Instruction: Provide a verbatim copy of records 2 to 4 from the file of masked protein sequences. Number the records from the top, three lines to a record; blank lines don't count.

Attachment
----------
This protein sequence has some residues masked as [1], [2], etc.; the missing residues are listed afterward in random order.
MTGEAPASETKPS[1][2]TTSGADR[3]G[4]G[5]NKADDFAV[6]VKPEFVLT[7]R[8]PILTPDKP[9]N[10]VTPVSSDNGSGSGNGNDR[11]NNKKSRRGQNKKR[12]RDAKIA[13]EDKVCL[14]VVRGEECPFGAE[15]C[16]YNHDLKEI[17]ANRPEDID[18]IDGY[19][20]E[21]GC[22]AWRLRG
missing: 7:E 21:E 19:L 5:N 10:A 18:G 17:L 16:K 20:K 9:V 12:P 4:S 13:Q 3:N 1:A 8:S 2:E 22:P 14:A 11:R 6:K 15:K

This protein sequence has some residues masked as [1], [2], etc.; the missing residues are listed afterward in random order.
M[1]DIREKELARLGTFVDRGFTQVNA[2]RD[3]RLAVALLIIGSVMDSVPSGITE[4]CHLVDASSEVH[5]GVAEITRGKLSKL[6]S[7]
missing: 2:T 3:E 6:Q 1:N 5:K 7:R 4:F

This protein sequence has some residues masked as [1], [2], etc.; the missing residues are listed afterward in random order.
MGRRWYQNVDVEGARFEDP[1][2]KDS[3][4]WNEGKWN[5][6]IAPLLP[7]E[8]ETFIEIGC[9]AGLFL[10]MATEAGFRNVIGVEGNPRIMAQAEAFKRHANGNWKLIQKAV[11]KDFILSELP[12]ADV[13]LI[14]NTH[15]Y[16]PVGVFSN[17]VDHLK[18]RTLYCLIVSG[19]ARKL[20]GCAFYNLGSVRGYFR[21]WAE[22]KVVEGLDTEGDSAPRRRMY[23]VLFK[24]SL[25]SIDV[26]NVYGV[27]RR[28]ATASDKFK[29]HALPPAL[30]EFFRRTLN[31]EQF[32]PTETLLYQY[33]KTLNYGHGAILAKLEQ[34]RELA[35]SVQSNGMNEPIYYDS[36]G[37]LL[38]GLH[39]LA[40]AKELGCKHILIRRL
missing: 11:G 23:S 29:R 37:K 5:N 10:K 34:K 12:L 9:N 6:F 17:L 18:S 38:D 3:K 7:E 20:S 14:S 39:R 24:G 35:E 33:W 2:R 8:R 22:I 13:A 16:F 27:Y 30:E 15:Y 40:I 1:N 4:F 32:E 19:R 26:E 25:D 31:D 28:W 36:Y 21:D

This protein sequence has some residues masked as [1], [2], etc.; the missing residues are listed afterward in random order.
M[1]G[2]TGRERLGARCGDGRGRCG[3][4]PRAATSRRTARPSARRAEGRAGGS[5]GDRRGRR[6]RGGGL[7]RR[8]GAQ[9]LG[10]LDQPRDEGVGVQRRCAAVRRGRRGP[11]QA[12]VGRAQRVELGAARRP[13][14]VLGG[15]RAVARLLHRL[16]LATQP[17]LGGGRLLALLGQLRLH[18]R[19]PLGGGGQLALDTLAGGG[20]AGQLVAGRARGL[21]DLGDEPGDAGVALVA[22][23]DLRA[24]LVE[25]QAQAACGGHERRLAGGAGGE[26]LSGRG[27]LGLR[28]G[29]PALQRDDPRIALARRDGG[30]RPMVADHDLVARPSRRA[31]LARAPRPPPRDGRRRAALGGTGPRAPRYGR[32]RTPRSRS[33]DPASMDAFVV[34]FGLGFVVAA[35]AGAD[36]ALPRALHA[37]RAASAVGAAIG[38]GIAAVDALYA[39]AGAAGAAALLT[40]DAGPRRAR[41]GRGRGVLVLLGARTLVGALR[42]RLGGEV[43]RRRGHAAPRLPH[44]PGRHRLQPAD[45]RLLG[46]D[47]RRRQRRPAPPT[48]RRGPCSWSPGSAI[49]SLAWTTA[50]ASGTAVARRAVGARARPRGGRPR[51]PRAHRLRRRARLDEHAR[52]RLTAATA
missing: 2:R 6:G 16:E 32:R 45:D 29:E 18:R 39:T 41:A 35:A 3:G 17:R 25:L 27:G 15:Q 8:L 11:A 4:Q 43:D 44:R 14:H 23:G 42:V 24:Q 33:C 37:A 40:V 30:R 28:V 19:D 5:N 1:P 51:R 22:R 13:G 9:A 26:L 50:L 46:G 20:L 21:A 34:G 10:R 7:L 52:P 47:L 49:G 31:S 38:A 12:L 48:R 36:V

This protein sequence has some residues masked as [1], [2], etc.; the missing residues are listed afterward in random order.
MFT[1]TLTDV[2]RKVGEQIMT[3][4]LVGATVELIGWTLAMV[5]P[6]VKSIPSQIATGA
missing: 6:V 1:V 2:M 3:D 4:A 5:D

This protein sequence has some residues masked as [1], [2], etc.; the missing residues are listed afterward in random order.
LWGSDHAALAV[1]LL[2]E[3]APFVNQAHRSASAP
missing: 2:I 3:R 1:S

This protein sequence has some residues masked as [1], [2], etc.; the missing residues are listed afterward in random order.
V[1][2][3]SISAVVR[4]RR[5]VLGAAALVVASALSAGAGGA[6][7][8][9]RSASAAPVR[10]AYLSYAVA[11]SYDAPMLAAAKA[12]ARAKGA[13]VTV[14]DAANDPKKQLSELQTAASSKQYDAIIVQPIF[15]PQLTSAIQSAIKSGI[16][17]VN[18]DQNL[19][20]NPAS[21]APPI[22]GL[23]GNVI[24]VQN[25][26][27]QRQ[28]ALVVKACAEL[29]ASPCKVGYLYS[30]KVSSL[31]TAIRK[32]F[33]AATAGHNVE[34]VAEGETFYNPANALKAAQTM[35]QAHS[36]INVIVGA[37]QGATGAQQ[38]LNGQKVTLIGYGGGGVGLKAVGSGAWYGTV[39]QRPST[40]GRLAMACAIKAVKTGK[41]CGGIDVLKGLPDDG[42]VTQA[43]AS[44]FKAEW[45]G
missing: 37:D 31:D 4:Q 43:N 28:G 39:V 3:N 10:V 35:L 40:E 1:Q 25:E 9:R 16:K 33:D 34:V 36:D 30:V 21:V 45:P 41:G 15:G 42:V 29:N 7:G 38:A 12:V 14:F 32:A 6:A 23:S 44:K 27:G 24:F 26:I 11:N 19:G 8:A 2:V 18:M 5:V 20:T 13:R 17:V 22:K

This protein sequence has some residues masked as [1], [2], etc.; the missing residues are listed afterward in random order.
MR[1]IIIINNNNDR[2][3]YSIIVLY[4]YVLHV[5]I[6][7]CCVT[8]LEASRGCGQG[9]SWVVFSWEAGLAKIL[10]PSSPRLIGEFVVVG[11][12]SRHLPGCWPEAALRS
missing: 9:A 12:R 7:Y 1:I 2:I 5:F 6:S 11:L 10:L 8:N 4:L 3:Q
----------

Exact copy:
This protein sequence has some residues masked as [1], [2], etc.; the missing residues are listed afterward in random order.
M[1]DIREKELARLGTFVDRGFTQVNA[2]RD[3]RLAVALLIIGSVMDSVPSGITE[4]CHLVDASSEVH[5]GVAEITRGKLSKL[6]S[7]
missing: 2:T 3:E 6:Q 1:N 5:K 7:R 4:F

This protein sequence has some residues masked as [1], [2], etc.; the missing residues are listed afterward in random order.
MGRRWYQNVDVEGARFEDP[1][2]KDS[3][4]WNEGKWN[5][6]IAPLLP[7]E[8]ETFIEIGC[9]AGLFL[10]MATEAGFRNVIGVEGNPRIMAQAEAFKRHANGNWKLIQKAV[11]KDFILSELP[12]ADV[13]LI[14]NTH[15]Y[16]PVGVFSN[17]VDHLK[18]RTLYCLIVSG[19]ARKL[20]GCAFYNLGSVRGYFR[21]WAE[22]KVVEGLDTEGDSAPRRRMY[23]VLFK[24]SL[25]SIDV[26]NVYGV[27]RR[28]ATASDKFK[29]HALPPAL[30]EFFRRTLN[31]EQF[32]PTETLLYQY[33]KTLNYGHGAILAKLEQ[34]RELA[35]SVQSNGMNEPIYYDS[36]G[37]LL[38]GLH[39]LA[40]AKELGCKHILIRRL
missing: 11:G 23:S 29:R 37:K 5:N 10:K 34:K 12:L 9:N 6:F 17:L 18:S 38:D 3:K 7:E 20:S 14:S 39:R 24:G 35:E 33:W 2:R 8:R 22:I 13:A 16:F 27:Y 30:E 15:Y 40:I 1:N 4:F 32:E 19:R 26:E 25:D 31:D 28:W 36:Y 21:D

This protein sequence has some residues masked as [1], [2], etc.; the missing residues are listed afterward in random order.
M[1]G[2]TGRERLGARCGDGRGRCG[3][4]PRAATSRRTARPSARRAEGRAGGS[5]GDRRGRR[6]RGGGL[7]RR[8]GAQ[9]LG[10]LDQPRDEGVGVQRRCAAVRRGRRGP[11]QA[12]VGRAQRVELGAARRP[13][14]VLGG[15]RAVARLLHRL[16]LATQP[17]LGGGRLLALLGQLRLH[18]R[19]PLGGGGQLALDTLAGGG[20]AGQLVAGRARGL[21]DLGDEPGDAGVALVA[22][23]DLRA[24]LVE[25]QAQAACGGHERRLAGGAGGE[26]LSGRG[27]LGLR[28]G[29]PALQRDDPRIALARRDGG[30]RPMVADHDLVARPSRRA[31]LARAPRPPPRDGRRRAALGGTGPRAPRYGR[32]RTPRSRS[33]DPASMDAFVV[34]FGLGFVVAA[35]AGAD[36]ALPRALHA[37]RAASAVGAAIG[38]GIAAVDALYA[39]AGAAGAAALLT[40]DAGPRRAR[41]GRGRGVLVLLGARTLVGALR[42]RLGGEV[43]RRRGHAAPRLPH[44]PGRHRLQPAD[45]RLLG[46]D[47]RRRQRRPAPPT[48]RRGPCSWSPGSAI[49]SLAWTTA[50]ASGTAVARRAVGARARPRGGRPR[51]PRAHRLRRRARLDEHAR[52]RLTAATA
missing: 2:R 6:G 16:E 32:R 45:D 29:E 18:R 39:T 41:A 35:A 3:G 17:R 25:L 27:G 15:Q 8:L 11:A 4:Q 43:D 44:R 14:H 23:G 42:V 24:Q 33:C 37:A 40:V 30:R 28:V 19:D 5:N 1:P 51:R 22:R 13:G 9:A 26:L 50:L 46:G 20:L 21:A 34:G 10:R 7:L 52:P 47:L 49:G 31:S 38:A 12:L 48:R 36:V